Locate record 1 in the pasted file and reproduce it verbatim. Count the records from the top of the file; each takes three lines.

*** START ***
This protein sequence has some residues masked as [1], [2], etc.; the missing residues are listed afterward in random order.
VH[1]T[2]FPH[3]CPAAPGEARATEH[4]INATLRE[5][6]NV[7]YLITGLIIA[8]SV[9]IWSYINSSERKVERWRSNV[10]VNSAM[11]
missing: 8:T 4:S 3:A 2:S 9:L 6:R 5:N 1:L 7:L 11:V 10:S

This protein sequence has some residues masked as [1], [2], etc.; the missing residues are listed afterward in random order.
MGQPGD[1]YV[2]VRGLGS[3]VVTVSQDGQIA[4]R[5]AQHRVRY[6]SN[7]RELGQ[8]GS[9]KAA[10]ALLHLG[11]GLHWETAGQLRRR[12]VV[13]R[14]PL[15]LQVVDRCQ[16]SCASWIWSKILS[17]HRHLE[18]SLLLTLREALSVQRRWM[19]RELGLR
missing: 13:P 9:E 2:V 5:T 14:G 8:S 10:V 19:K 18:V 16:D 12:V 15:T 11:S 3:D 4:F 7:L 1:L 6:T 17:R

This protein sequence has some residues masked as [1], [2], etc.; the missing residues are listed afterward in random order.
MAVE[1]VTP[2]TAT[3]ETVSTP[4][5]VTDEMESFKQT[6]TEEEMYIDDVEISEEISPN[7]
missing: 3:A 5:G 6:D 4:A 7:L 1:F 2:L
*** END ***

This protein sequence has some residues masked as [1], [2], etc.; the missing residues are listed afterward in random order.
VH[1]T[2]FPH[3]CPAAPGEARATEH[4]INATLRE[5][6]NV[7]YLITGLIIA[8]SV[9]IWSYINSSERKVERWRSNV[10]VNSAM[11]
missing: 8:T 4:S 3:A 2:S 9:L 6:R 5:N 1:L 7:L 11:V 10:S